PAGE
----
My bet is that the Rock is definitely 1 team that is losing a good chunk of money, mostly due to the high rent at the ACC. The other team is likely Rochester or Georgia but they may not be in as deep as the Rock are.
  7. Hollywood42

    Hollywood42 Well-Known Member

    No doubt Toronto is losing money I know the ACC is one of the most expensive buildings to rent in the nll prolly in history just behind that time the titans thought Madison square garden would work
  8. BIG E NY

    BIG E NY Active Member

    Interesting that the expansion cities mentioned were: Dallas, San Francisco, New York, Tampa & Cleveland. Last report had Halifax, Boston and Portland. Tampa and Cleveland must be a result of losing their well supported AFL teams. Bringing in Gilbert and Vinik would be two more huge adds.
  9. AmericanRockFan

    AmericanRockFan Well-Known Member

    This. It wouldn't shock me if Toronto has one of the higher revenues in the league, but I don't think they're turning a profit.
  10. RockStar

    RockStar Well-Known Member

    I stopped looking at what Georgia announces, but it is a rare day that there are actually 2000 asses in seats.

    even if each of those asses represented $50 per game in revenue, you dont have enough money to run an NLL team, even out of a second or third tier rink.

    Vancouver has a sweetheart lease and local players, but, the same thoughts apply - attendance doesn't add up to an NLL budget, even if I pretended the rake was $50 per seat per game.

    Toronto has the highest arena costs, but, if it really is about $60k per game, this might still be a slightly healthier situation than a $5 to 10k per date rental in Georgia or Rochester......aint covering costs, but, maybe more potential to cover costs with luck and marketing.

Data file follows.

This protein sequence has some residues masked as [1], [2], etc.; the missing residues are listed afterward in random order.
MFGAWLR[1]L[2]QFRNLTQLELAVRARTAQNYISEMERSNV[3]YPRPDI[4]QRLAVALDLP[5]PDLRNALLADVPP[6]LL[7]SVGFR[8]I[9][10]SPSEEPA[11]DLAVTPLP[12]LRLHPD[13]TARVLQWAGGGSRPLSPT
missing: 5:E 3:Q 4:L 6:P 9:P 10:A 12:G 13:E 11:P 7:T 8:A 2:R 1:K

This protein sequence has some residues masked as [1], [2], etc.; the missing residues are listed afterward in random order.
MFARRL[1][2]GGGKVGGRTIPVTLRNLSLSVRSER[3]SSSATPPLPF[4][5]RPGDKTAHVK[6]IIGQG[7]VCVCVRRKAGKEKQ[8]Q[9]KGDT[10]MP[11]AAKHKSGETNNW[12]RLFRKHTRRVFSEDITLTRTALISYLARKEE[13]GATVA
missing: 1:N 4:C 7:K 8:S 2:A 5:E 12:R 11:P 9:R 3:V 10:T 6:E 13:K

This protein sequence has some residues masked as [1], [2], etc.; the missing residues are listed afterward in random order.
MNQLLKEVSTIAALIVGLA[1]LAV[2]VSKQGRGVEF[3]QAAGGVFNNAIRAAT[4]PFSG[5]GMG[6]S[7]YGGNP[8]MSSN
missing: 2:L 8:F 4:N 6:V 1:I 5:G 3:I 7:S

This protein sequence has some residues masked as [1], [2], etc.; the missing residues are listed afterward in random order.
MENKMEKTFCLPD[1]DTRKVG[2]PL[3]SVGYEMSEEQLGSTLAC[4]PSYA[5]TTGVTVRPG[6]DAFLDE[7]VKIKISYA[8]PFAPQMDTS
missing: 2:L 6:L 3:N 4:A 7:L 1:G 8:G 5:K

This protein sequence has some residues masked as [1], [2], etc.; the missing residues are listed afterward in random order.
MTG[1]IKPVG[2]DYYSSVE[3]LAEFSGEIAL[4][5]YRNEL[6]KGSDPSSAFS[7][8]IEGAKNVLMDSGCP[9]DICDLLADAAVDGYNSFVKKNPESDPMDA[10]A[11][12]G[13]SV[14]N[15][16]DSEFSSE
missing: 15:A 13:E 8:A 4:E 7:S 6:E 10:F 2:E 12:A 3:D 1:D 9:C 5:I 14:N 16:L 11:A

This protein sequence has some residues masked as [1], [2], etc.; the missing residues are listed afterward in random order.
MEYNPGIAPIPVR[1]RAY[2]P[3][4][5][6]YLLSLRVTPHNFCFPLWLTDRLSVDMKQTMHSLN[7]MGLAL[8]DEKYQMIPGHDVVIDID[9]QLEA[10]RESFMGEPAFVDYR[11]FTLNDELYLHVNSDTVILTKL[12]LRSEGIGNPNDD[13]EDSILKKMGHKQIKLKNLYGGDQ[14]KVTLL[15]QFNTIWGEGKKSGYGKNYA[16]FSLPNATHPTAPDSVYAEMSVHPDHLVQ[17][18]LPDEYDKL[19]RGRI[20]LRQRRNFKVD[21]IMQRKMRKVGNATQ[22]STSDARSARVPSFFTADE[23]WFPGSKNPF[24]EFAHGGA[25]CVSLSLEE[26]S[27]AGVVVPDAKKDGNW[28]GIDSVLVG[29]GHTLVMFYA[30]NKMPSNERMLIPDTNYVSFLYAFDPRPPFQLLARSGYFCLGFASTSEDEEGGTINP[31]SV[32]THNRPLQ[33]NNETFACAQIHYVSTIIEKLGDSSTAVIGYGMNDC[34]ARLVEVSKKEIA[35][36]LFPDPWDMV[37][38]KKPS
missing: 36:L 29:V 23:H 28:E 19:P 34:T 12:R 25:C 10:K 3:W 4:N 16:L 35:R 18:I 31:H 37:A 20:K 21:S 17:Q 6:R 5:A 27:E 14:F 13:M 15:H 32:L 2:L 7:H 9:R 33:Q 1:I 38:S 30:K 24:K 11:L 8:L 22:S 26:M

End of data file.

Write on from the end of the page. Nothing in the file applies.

11. BanditsRock11

    BanditsRock11 Well-Known Member

    Tampa and Cleveland would be amazing additions for road trips/quick cheap flights to a great spot in the winter.
  12. mtbf

    mtbf Well-Known Member

    Numbers may not lie but it sure seems like Sakiewicz does. Regularly drawing 300k views the NLL has only sold 610,860 tickets all season it is highly unlikely any game or tweet has ever gotten 300,000 unique views. If the NLL had a perfect week with all four games feature the big 4 teams having home games 52-53 thousand people are buying tickets. There would have to be close to 600,000 different people people watching and paying for the games for "most" games presuming some people are watching more than one. Does anyone really think online viewership draws 10x game attendance?
  13. chuckster

    chuckster Well-Known Member

    No one should be buying that BS. On one of the last Twitter games, I think the video showed there were 150 people watching at any one moment.

    The Commish's main job is to sell the sport to potential owners and advertisers. Who knows if those people actually verify the numbers they're given.
    Last edited: Apr 11, 2018
    RockStar likes this.
  14. chuckster

    chuckster Well-Known Member

    I count 42 "partners" of the Georgia Swarm plus 1 season sponsor.


    If each partner pays $5k, that's $210k in revenue.....although some of those may be trade for services which would still reduce expenses for the Swarm. The season sponsor......Harrah's Cherokee.....should be on the hook for at least $50k or more at that level. With a younger team that is lighter on payroll, they could be doing OK where they are at best breaking even and at worst losing a small amount of money.
  15. RockStar

    RockStar Well-Known Member

    no matter how sweet the arena deal is, and no matter how much sponsorship and other non ticket revenues are coming in, I dont see it hitting the close to $2M that it probably takes to to run the team.

    i mean the youngsters and coaching staff are all fly-ins, so you dont even get a break on costs for home games.